PARIS --- The amphibious version of the Surion helicopter has successfully completed its first flight on January 19, Korean Aerospace Industries (KAI) announced on on its Facebook page on the same day.
The company has been working to develop a Marine Corps variant of its Surion helicopter since mid-2014, under a Defense Acquisition Program Administration (DAPA) contract worth 790 billion won (US$693.4 million) awarded in July 2014.
The work aims to incorporate various systems so the Surion can fully meet the rigorous requirements necessary to support amphibious landing operations. This calls for the airlifting of troops from ship to shore, and the transport of related equipment.
KAI was tapped by the government in April as the primary negotiating partner for the development of systems for the country's first indigenous amphibious assault helicopter. South Korea wants to deliver 40 machines to the Marines starting in 2017.
"Once the Marine Surion becomes operational, it will give the country's amphibious forces the ability to carry out independent landing maneuvers," a DAPA source said.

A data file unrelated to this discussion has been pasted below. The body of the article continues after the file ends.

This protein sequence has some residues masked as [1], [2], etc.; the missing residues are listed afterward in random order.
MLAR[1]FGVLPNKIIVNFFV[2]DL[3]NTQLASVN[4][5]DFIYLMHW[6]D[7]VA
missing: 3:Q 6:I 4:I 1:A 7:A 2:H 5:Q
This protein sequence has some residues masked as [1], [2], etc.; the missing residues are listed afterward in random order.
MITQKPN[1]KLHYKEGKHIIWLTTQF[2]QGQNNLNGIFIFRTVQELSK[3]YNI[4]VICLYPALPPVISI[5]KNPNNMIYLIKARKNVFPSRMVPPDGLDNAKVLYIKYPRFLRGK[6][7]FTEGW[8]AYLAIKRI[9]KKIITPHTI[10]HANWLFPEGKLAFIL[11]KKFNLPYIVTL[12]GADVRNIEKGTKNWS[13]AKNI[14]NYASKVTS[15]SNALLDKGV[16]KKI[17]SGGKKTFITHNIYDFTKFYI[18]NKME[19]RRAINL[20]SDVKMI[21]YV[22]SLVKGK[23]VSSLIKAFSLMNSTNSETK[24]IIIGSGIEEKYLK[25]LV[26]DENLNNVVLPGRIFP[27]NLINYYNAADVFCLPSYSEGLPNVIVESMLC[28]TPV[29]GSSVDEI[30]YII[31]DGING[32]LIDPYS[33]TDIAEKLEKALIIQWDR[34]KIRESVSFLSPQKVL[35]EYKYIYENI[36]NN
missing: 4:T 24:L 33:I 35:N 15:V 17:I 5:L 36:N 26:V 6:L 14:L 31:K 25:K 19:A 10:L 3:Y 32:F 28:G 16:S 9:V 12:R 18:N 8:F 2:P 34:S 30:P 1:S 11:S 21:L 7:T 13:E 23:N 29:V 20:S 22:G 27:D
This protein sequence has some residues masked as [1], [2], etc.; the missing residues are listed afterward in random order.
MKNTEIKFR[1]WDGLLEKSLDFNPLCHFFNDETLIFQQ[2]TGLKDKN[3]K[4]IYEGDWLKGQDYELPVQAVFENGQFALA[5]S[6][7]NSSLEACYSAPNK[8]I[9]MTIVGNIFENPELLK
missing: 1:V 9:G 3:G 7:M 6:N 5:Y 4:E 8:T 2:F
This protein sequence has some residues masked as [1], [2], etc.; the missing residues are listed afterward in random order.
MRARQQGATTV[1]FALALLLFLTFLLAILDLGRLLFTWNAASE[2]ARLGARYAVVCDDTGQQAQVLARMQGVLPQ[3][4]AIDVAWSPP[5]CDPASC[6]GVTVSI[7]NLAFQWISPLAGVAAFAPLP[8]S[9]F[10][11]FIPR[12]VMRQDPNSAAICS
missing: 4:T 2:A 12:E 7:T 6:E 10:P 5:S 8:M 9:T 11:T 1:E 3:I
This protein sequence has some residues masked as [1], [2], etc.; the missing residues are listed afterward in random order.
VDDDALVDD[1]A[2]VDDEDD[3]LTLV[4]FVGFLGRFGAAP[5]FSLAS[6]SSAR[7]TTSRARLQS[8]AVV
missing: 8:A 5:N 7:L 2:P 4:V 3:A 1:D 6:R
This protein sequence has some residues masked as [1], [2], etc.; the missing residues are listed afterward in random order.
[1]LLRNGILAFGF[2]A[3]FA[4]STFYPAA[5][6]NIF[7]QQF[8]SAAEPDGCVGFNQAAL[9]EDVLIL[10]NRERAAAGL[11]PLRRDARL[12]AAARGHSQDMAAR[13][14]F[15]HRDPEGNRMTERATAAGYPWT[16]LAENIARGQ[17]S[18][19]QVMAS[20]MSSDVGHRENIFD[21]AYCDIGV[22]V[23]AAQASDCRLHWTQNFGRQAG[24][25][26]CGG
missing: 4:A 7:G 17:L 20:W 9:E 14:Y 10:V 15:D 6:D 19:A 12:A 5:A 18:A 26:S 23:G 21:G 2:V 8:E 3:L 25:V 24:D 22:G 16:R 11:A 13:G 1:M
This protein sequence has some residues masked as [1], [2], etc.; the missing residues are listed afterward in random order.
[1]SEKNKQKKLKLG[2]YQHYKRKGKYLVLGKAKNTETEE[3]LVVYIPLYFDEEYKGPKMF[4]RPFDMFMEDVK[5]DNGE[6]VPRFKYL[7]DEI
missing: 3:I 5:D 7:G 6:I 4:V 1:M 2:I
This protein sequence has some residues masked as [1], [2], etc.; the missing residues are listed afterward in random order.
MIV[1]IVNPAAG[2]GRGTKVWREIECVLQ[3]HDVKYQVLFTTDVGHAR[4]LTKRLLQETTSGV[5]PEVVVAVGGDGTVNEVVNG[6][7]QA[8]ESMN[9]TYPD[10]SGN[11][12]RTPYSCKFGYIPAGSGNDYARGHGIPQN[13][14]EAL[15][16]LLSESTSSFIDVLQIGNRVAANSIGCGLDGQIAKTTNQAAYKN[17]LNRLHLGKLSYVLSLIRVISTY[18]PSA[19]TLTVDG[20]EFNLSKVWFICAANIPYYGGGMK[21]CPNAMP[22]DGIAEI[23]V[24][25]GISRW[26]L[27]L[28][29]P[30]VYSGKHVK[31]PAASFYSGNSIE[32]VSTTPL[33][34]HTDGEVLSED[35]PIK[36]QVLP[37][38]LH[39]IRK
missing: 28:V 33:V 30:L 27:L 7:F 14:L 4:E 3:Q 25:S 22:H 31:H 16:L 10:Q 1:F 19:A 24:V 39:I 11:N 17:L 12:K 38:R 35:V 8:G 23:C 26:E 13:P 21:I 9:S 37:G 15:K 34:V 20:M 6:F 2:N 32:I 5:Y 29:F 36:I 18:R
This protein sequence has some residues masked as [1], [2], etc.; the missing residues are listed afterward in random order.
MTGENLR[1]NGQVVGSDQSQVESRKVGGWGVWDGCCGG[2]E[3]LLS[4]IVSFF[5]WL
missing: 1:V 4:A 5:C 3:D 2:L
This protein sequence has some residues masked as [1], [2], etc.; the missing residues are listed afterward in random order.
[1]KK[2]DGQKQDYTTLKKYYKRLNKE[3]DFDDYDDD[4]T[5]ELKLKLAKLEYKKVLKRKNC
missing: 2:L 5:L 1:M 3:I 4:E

Seoul has ordered 200 Surion helicopters last year to serve with the South Korean Army. These machines will replace the old 500MD and UH-1 helicopters in the army inventory.
However, the JoongAng Ilbo reported on Dec. 22, 2014 that the Surion “local helicopter manufacturing is expensive flop” because, despite a $1.2 billion investment, KAI’s foreign partner, Airbus Helicopters, had allegedly not lived up to all its contractual obligations.
Quoting sources from the audit board, the Defense Acquisition Program Administration (DAPA) and the defense industry, the paper reported that “audit board has been investigating France’s Airbus Helicopters, which signed a technology transfer deal. The company had promised to provide the technology to produce the power delivery system for the helicopter in 2006. “
“Along with rotor blades and an electronic control system, the power delivery mechanism is one of the key technologies in a helicopter.”
Click here for the full story, on the Korea Jjoongang Daily website.